The frontier of Bangladesh's tiger-human conflict
Hafizur Rahman Gazi still remembers the night when the powerful claws of a ferocious Royal Bengal tiger tore through his left arm and the back of his neck.
The fisherman was inches away from death and he instinctively hit the animal with the only weapon he had - a torch. He managed to escape with his bleeding wounds when the tiger relaxed its grip for a second.
The tiger had strayed into the village of Dokhin Kodomtola from the neighbouring Sundarbans mangrove forests, after swimming across the river Dhumkoli in February this year.
Standing on the banks of the river in Satkhira district, Mr Gazi said: "I am lucky to be alive. I still remember how the tiger pounced on me at lightning speed. I needed several stitches on my hand. Still I cannot fully stretch my hand or hold anything properly."
Mr Gazi, who is 50, and other villagers were trying to corner the tiger so that it could be tranquilised. They were part of an initiative to protect tigers, which are often killed by local people when they stray into villages bordering the Sundarbans forests.
After the tiger was tranquilised, forest guards and conservationists later released the animal deep into the Sundarbans forests in the country's south-west.
Villages like Dokhin Kodomtola surrounding the Sundarbans forests are on the frontline of an escalating human-animal conflict as both compete for the same natural resources.
The rivers, streams and canals are the only barriers which separate villages here from the mangrove forests that stretch along the border between Bangladesh and India. It is estimated that around 400 tigers live in the Sundarbans.
At the same time, nearly half a million people in Bangladesh depend on the Sundarbans for their livelihood. Fishermen venture deep into the mangrove forests in their rickety wooden boats to catch fish, crabs or gather wild honey. Tigers often attack them.
It is thought that around 80 people are killed every year by the tigers on the Bangladeshi side of the Sundarbans forests. The loss of so many lives forces many locals to treat tigers as their enemies - which is why very few escape alive after straying into villages.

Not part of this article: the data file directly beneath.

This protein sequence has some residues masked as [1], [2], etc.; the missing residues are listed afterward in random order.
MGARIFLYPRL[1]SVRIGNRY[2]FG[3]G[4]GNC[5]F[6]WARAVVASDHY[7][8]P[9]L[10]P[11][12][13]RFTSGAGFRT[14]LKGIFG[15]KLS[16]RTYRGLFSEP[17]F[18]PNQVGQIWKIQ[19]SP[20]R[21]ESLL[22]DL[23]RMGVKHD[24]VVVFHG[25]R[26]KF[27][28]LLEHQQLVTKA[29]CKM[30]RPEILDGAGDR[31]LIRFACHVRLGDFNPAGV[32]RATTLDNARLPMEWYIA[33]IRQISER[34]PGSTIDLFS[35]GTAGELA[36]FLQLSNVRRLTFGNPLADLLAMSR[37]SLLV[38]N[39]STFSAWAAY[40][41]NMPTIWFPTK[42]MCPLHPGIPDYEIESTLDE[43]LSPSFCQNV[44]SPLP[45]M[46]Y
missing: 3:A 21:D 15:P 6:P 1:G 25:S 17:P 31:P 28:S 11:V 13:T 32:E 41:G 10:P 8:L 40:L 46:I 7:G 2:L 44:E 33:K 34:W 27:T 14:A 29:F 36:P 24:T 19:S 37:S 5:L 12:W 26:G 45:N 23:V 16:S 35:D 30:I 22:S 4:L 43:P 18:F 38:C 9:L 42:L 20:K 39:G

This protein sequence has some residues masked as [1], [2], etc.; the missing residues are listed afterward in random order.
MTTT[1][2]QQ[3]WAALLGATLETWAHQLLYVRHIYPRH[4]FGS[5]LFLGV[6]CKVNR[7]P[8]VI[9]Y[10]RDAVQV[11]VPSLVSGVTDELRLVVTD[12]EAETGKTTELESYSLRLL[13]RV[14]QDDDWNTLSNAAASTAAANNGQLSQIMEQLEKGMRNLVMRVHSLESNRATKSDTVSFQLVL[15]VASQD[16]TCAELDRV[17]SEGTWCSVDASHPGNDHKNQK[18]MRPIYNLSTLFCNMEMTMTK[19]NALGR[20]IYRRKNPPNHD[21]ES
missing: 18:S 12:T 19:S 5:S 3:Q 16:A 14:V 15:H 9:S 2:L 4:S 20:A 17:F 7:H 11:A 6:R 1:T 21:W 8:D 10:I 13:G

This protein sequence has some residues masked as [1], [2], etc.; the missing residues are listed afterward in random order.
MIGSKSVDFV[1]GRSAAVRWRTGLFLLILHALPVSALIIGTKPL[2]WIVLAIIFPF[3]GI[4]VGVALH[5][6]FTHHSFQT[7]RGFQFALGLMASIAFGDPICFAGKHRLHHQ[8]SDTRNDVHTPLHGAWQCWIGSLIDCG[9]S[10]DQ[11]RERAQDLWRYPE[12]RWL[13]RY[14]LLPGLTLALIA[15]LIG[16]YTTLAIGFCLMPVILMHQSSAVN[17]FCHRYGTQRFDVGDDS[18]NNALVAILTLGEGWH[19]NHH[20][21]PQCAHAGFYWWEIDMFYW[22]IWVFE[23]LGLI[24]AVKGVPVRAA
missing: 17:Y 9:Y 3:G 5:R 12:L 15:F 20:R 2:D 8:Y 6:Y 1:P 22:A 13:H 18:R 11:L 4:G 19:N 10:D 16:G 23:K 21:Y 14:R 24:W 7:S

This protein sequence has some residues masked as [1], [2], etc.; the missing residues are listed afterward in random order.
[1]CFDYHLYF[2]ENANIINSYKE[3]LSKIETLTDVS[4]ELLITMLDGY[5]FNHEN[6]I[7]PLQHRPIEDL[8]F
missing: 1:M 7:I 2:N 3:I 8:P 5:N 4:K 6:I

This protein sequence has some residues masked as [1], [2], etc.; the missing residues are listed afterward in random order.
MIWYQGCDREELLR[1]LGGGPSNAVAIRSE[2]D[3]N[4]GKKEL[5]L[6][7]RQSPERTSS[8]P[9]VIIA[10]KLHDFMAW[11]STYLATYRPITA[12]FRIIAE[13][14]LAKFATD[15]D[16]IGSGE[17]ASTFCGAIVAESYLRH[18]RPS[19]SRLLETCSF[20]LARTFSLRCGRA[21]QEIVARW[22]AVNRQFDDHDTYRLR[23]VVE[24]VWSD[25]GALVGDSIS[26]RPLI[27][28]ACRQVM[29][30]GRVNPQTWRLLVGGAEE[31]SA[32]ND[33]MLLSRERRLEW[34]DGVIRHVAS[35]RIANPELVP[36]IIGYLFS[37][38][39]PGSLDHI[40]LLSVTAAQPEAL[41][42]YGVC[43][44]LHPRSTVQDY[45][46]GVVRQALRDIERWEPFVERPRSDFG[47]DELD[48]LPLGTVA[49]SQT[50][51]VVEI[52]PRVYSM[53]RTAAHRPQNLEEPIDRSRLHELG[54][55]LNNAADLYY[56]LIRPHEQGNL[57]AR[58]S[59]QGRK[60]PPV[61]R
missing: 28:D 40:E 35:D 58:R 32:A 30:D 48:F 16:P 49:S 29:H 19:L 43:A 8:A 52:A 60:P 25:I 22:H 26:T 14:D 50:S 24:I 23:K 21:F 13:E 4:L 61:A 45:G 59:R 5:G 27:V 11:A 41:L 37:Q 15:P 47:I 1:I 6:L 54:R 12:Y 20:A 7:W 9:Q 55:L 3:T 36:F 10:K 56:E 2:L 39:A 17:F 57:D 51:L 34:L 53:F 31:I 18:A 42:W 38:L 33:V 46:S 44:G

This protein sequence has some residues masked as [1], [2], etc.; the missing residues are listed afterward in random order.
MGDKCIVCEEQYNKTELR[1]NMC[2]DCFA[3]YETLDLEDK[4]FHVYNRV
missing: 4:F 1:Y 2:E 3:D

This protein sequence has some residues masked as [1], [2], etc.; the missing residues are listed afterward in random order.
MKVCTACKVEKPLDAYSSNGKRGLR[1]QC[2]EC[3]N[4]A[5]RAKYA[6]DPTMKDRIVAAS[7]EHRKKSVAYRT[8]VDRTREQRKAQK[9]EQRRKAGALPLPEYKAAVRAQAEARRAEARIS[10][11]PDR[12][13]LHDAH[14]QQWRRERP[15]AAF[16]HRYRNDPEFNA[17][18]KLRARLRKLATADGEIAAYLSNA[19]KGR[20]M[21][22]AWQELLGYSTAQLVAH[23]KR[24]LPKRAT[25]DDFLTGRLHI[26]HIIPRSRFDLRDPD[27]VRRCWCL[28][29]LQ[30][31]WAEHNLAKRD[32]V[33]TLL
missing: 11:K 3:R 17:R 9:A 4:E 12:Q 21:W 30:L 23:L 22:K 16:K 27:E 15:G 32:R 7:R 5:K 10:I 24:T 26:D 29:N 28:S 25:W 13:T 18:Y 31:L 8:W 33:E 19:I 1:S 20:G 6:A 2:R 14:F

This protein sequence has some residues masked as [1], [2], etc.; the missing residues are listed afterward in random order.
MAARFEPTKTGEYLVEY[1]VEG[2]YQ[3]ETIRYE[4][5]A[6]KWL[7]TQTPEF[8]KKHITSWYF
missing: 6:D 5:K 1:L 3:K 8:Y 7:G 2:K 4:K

"We avoid going to the toilet in the night because of the fear of tigers," said Asiah Khatun, a "tiger widow" in the village of Gabura, situated on a river island.
Villagers in this impoverished fishing community live in huts. Their toilets, covered mostly by jute bags or thin bamboo screens, are normally built a few metres away from their homes.
Ms Khatun's father and husband were killed by tigers when they were fishing inside the Sundarbans. She says tigers are wandering into villages more often.
"It's true that after cyclones Aila and Sidr devastated the mangrove forests a few years ago, tigers are straying more frequently into villages looking for prey such as cows and goats," said wildlife conservation official, Tapan Kumar Dey.
"It may be they are not getting enough food or fresh water inside the Sundarbans."
Official figures show that at least 33 tigers have been killed since 2000, mostly in human-animal conflicts and some in poaching incidents.
For a long time, officials thought human-animal conflict was the biggest threat to tigers in the Sundarbans, one of the last refuges of the critically endangered species.
But a startling discovery in February has triggered fears of another kind of threat.
Following an undercover sting operation, Bangladeshi forestry department officials recovered three tiger skins, four tiger skulls and more than 30kg of tiger bones from an alleged poacher in the village of Bangla Bazar in Bagerhat district.
It was the largest haul of illegal tiger skins and bones discovered in the country for decades.
'Forests will vanish'
"We were shocked to find them. The poacher told us that they used poisoned wild boar carcasses as a trap to kill the tigers," Sundarbans forest official Mihir Kumar Doe told the BBC.
"Our investigations suggest that there may be organised poaching groups operating in the area. This is an alarming new trend."
The fear is that the poachers might have killed more tigers in recent years as there is an increasing demand for tiger skins and body parts in China and other south-east Asian countries. Tiger parts are used in traditional oriental medicine.
But Mr Doe said there was no evidence yet to suggest that the arrested poacher had any links with international crime syndicates.
The poacher was willing to sell the three tiger skins, skulls and other parts to undercover agents for about $25,570 (£16,000). The value would have gone up many times by the time it reached its intended destination.
Mr Doe admitted that the forestry department did not have sufficient manpower, weapons or training to counter the poachers who he said were increasingly using sophisticated techniques to trap the tigers.
He hoped a proposed Wildlife Crime Control Unit, to be set up with World Bank assistance, would help to address the issue.
Like Mr Gazi, many villagers strongly feel that protecting the tiger population in the Sundarbans must be given top priority before it is too late.
"If there are no tigers in the Sundarbans, the forests will vanish in no time. People will destroy the mangroves, which protect us like a mother from natural disasters like storms and tidal surges. So, the tiger is the main protector of the Sundarbans," said Mr Gazi.